Newby Head Quaker Burial Ground

KP and I had some difficulty locating an old Quaker burial ground near the Cumbrian village of Newby Head this autumn. After attempting to follow some old directions and asking local dog-walkers, we found it in a field. Surrounded by walls and covered in shrubbery and brambles, the handful of old gravestones could just about be seen. I climbed over the wall, pricking myself a number of times, and praying I caused myself no injury. We remarked how unkempt it was, wondering why the Friends, or concerned locals, did not come in with a chainsaw and a stout Flymo.

Yet the more I thought of it, the more I concluded that the shrubs and bushes were an appropriate sign of life. Although mown grass and pastures are an important feature of our region's agricultural economy, those tall trees and thick layers of foliage are symbolic of resurrection. Those ancient Quaker cadavers have slowly fertilised the ground in which they have been laid. That place of death and separation is now a little nature reserve where stoats and wrens may creep and hide. While saluting the manicured British war cemeteries of Flanders and Normandy, I rather like the wildness and nonchalance of Newby Head. Where these departed Friends departed to, I cannot say. Sober clothing, ethical dealing and simple worship are not sufficient to gain entry into the Kingdom, only acceptance of Christ’s finished work, an aspect of theology that Quakerism has traditionally neglected.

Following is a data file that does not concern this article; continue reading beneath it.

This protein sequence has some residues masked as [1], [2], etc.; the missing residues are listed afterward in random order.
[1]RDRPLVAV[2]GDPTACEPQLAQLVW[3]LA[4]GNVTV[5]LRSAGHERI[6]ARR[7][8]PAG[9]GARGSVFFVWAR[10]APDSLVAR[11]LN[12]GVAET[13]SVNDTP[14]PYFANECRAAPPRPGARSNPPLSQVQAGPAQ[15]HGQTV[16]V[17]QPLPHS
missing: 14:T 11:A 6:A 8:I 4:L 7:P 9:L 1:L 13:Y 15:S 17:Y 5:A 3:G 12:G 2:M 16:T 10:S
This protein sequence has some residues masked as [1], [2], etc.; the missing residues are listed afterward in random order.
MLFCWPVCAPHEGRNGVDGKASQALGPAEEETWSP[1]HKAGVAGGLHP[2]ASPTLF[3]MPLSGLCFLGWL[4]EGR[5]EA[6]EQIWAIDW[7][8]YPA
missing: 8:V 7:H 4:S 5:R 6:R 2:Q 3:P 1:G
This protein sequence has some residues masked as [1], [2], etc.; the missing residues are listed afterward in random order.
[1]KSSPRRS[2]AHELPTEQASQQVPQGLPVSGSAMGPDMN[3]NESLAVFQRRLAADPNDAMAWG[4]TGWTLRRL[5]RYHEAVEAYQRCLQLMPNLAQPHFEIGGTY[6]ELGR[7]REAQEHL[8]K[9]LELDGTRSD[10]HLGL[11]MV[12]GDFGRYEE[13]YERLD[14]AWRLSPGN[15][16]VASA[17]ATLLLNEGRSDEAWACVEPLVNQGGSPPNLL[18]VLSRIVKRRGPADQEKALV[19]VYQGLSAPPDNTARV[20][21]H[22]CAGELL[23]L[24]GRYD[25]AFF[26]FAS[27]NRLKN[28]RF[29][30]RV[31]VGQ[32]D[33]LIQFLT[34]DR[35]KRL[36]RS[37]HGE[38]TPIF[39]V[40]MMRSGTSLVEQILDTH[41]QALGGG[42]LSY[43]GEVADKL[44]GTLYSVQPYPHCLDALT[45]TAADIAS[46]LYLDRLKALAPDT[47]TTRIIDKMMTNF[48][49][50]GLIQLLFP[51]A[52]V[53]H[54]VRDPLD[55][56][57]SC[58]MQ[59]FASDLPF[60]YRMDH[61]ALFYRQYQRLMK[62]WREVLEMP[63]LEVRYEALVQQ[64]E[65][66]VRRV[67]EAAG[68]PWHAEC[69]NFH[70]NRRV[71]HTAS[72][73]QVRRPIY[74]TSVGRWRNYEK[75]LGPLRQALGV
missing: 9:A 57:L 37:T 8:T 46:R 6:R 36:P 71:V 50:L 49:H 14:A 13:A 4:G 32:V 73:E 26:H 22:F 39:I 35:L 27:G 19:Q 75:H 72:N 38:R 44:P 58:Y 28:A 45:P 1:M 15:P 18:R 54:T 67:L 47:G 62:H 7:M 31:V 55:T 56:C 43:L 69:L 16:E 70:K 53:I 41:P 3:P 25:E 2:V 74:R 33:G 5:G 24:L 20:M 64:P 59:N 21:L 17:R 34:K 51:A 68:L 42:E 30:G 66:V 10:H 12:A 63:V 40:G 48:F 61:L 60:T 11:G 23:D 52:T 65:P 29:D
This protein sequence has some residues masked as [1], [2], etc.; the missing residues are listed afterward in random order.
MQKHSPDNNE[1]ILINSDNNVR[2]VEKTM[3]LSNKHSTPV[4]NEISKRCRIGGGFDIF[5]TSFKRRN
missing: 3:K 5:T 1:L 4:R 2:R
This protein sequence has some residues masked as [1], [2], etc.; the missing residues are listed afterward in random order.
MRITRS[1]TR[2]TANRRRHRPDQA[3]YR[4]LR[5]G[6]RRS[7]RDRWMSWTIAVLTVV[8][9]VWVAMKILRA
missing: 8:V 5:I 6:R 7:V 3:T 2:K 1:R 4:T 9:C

And many of those who sleep in the dust of the earth shall awake, some to everlasting life, Some to shame and everlasting contempt. Daniel 12:2

But were I at rest 'neath yonder tree,

Why would you weep, my friends, for me?

I'm so weary, so wayworn, why would you retard

The peace that I seek in the old churchyard?


Why weep for me, for I'm anxious to go

To that haven of rest where no tears e'er flow?

And I fear not my fate when it's time to depart,

I will sail with the sun in the old churchyard


I rest in the hope that one bright day,

Sunshine will burst through these prisons of clay

And the trumpets will sound on the hills near and far

Will wake up the dead in the old churchyard.